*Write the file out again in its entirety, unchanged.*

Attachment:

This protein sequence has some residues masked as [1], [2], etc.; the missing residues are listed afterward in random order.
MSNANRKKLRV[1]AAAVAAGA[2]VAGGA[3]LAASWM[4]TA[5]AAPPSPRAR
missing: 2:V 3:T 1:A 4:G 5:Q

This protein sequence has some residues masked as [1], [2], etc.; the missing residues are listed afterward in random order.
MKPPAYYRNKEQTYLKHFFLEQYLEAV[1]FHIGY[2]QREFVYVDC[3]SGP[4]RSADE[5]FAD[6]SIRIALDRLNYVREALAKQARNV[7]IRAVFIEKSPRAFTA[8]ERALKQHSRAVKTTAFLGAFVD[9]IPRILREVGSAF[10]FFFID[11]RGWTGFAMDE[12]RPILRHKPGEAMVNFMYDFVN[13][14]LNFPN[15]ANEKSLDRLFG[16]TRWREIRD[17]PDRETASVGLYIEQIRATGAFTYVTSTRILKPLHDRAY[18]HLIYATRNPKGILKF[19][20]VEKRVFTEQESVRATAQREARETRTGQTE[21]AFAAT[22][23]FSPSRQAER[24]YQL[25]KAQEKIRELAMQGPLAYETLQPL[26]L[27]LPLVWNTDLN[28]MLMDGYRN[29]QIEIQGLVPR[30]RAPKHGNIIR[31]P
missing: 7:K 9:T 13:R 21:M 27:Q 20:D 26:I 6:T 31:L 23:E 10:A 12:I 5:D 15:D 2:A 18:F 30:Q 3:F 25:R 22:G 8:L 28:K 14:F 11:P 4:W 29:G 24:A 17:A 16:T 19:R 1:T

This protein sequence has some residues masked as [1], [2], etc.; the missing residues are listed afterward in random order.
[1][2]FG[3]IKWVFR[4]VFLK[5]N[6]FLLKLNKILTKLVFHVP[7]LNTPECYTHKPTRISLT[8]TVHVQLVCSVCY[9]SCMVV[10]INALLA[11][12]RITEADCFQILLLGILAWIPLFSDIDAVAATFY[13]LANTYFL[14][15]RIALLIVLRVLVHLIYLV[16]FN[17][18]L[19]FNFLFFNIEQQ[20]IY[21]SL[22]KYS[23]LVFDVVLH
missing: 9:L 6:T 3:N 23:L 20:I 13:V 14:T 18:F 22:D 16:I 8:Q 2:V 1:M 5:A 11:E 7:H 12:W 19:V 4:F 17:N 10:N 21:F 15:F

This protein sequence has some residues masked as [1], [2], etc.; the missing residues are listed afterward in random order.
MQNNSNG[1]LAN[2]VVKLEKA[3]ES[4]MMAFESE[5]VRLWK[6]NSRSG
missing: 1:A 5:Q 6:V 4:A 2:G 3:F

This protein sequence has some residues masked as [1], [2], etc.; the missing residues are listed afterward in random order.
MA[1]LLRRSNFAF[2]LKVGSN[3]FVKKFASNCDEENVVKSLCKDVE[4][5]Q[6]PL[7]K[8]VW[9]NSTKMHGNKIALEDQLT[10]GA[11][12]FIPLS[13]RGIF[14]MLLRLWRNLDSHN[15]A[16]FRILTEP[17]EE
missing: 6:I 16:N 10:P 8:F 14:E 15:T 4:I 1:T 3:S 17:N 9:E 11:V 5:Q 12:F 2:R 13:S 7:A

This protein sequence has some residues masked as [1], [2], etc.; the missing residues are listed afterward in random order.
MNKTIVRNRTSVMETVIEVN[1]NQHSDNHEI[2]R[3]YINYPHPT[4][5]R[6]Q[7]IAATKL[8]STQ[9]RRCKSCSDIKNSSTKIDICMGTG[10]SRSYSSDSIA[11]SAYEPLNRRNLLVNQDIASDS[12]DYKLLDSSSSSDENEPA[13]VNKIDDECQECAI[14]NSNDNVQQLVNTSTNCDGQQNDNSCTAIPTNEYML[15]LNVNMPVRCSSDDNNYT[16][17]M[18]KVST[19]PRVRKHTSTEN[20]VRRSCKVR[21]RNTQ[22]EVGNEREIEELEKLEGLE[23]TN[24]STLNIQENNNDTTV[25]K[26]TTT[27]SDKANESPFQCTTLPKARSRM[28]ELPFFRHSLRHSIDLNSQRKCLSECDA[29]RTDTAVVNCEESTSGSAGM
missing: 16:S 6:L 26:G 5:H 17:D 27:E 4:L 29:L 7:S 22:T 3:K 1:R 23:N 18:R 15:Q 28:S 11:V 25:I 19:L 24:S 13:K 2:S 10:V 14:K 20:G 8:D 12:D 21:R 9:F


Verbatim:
This protein sequence has some residues masked as [1], [2], etc.; the missing residues are listed afterward in random order.
MSNANRKKLRV[1]AAAVAAGA[2]VAGGA[3]LAASWM[4]TA[5]AAPPSPRAR
missing: 2:V 3:T 1:A 4:G 5:Q

This protein sequence has some residues masked as [1], [2], etc.; the missing residues are listed afterward in random order.
MKPPAYYRNKEQTYLKHFFLEQYLEAV[1]FHIGY[2]QREFVYVDC[3]SGP[4]RSADE[5]FAD[6]SIRIALDRLNYVREALAKQARNV[7]IRAVFIEKSPRAFTA[8]ERALKQHSRAVKTTAFLGAFVD[9]IPRILREVGSAF[10]FFFID[11]RGWTGFAMDE[12]RPILRHKPGEAMVNFMYDFVN[13][14]LNFPN[15]ANEKSLDRLFG[16]TRWREIRD[17]PDRETASVGLYIEQIRATGAFTYVTSTRILKPLHDRAY[18]HLIYATRNPKGILKF[19][20]VEKRVFTEQESVRATAQREARETRTGQTE[21]AFAAT[22][23]FSPSRQAER[24]YQL[25]KAQEKIRELAMQGPLAYETLQPL[26]L[27]LPLVWNTDLN[28]MLMDGYRN[29]QIEIQGLVPR[30]RAPKHGNIIR[31]P
missing: 7:K 9:T 13:R 21:M 27:Q 20:D 26:I 6:T 31:L 23:E 10:A 12:I 5:D 15:D 2:A 18:F 30:Q 3:F 25:R 22:G 8:L 28:K 14:F 11:P 4:W 29:G 24:A 17:A 16:T 19:R 1:T

This protein sequence has some residues masked as [1], [2], etc.; the missing residues are listed afterward in random order.
[1][2]FG[3]IKWVFR[4]VFLK[5]N[6]FLLKLNKILTKLVFHVP[7]LNTPECYTHKPTRISLT[8]TVHVQLVCSVCY[9]SCMVV[10]INALLA[11][12]RITEADCFQILLLGILAWIPLFSDIDAVAATFY[13]LANTYFL[14][15]RIALLIVLRVLVHLIYLV[16]FN[17][18]L[19]FNFLFFNIEQQ[20]IY[21]SL[22]KYS[23]LVFDVVLH
missing: 9:L 6:T 3:N 23:L 20:I 13:V 14:T 18:F 22:D 16:I 8:Q 2:V 1:M 5:A 11:E 7:H 12:W 19:V 4:F 17:N 10:N 21:F 15:F

This protein sequence has some residues masked as [1], [2], etc.; the missing residues are listed afterward in random order.
MQNNSNG[1]LAN[2]VVKLEKA[3]ES[4]MMAFESE[5]VRLWK[6]NSRSG
missing: 1:A 5:Q 6:V 4:A 2:G 3:F

This protein sequence has some residues masked as [1], [2], etc.; the missing residues are listed afterward in random order.
MA[1]LLRRSNFAF[2]LKVGSN[3]FVKKFASNCDEENVVKSLCKDVE[4][5]Q[6]PL[7]K[8]VW[9]NSTKMHGNKIALEDQLT[10]GA[11][12]FIPLS[13]RGIF[14]MLLRLWRNLDSHN[15]A[16]FRILTEP[17]EE
missing: 6:I 16:N 10:P 8:F 14:E 15:T 4:I 1:T 3:S 17:N 9:E 11:V 5:Q 12:F 2:R 13:S 7:A

This protein sequence has some residues masked as [1], [2], etc.; the missing residues are listed afterward in random order.
MNKTIVRNRTSVMETVIEVN[1]NQHSDNHEI[2]R[3]YINYPHPT[4][5]R[6]Q[7]IAATKL[8]STQ[9]RRCKSCSDIKNSSTKIDICMGTG[10]SRSYSSDSIA[11]SAYEPLNRRNLLVNQDIASDS[12]DYKLLDSSSSSDENEPA[13]VNKIDDECQECAI[14]NSNDNVQQLVNTSTNCDGQQNDNSCTAIPTNEYML[15]LNVNMPVRCSSDDNNYT[16][17]M[18]KVST[19]PRVRKHTSTEN[20]VRRSCKVR[21]RNTQ[22]EVGNEREIEELEKLEGLE[23]TN[24]STLNIQENNNDTTV[25]K[26]TTT[27]SDKANESPFQCTTLPKARSRM[28]ELPFFRHSLRHSIDLNSQRKCLSECDA[29]RTDTAVVNCEESTSGSAGM
missing: 16:S 6:L 26:G 5:H 17:D 27:E 4:L 29:L 7:S 22:T 3:K 1:R 23:N 18:R 15:Q 28:S 11:V 25:I 19:L 24:S 13:K 2:S 10:V 14:K 20:G 8:D 12:D 21:R 9:F